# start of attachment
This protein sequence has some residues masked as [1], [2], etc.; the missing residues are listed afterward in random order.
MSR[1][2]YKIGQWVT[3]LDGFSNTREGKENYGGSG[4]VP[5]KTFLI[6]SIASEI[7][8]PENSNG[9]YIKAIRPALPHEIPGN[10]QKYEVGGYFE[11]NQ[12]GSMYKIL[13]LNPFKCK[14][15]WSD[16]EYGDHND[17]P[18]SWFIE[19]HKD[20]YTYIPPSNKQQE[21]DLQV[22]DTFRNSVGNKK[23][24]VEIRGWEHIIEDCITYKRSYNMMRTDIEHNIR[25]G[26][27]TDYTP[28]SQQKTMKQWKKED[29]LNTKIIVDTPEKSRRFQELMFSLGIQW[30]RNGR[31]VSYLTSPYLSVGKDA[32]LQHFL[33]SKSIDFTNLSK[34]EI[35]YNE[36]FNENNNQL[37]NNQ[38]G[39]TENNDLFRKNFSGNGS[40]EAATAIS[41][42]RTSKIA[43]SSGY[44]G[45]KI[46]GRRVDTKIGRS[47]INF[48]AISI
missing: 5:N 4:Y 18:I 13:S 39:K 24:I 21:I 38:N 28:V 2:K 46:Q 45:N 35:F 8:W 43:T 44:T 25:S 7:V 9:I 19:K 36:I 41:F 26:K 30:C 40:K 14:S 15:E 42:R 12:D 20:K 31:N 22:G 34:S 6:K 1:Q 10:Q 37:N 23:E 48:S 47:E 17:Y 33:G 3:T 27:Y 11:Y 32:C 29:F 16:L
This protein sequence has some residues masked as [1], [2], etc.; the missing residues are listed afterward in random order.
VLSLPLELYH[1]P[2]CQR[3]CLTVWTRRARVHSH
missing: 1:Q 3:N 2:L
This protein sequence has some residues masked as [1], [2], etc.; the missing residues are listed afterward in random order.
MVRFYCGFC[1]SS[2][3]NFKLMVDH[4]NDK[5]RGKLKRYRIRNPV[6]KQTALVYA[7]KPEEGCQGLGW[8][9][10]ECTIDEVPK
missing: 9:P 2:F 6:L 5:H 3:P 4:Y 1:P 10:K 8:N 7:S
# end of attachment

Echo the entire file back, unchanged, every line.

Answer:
This protein sequence has some residues masked as [1], [2], etc.; the missing residues are listed afterward in random order.
MSR[1][2]YKIGQWVT[3]LDGFSNTREGKENYGGSG[4]VP[5]KTFLI[6]SIASEI[7][8]PENSNG[9]YIKAIRPALPHEIPGN[10]QKYEVGGYFE[11]NQ[12]GSMYKIL[13]LNPFKCK[14][15]WSD[16]EYGDHND[17]P[18]SWFIE[19]HKD[20]YTYIPPSNKQQE[21]DLQV[22]DTFRNSVGNKK[23][24]VEIRGWEHIIEDCITYKRSYNMMRTDIEHNIR[25]G[26][27]TDYTP[28]SQQKTMKQWKKED[29]LNTKIIVDTPEKSRRFQELMFSLGIQW[30]RNGR[31]VSYLTSPYLSVGKDA[32]LQHFL[33]SKSIDFTNLSK[34]EI[35]YNE[36]FNENNNQL[37]NNQ[38]G[39]TENNDLFRKNFSGNGS[40]EAATAIS[41][42]RTSKIA[43]SSGY[44]G[45]KI[46]GRRVDTKIGRS[47]INF[48]AISI
missing: 5:N 4:Y 18:I 13:S 39:K 24:I 21:I 38:N 28:V 2:K 46:Q 45:N 35:F 8:W 43:T 44:T 25:S 7:V 9:I 19:K 36:I 41:F 26:K 30:C 40:K 14:S 15:E 42:R 12:D 20:K 31:N 22:G 34:S 6:K 1:Q 10:Q 37:N 23:E 48:S 47:E 17:Y 33:G 3:T 27:Y 11:Y 32:C 29:F 16:L
This protein sequence has some residues masked as [1], [2], etc.; the missing residues are listed afterward in random order.
VLSLPLELYH[1]P[2]CQR[3]CLTVWTRRARVHSH
missing: 1:Q 3:N 2:L
This protein sequence has some residues masked as [1], [2], etc.; the missing residues are listed afterward in random order.
MVRFYCGFC[1]SS[2][3]NFKLMVDH[4]NDK[5]RGKLKRYRIRNPV[6]KQTALVYA[7]KPEEGCQGLGW[8][9][10]ECTIDEVPK
missing: 9:P 2:F 6:L 5:H 3:P 4:Y 1:P 10:K 8:N 7:S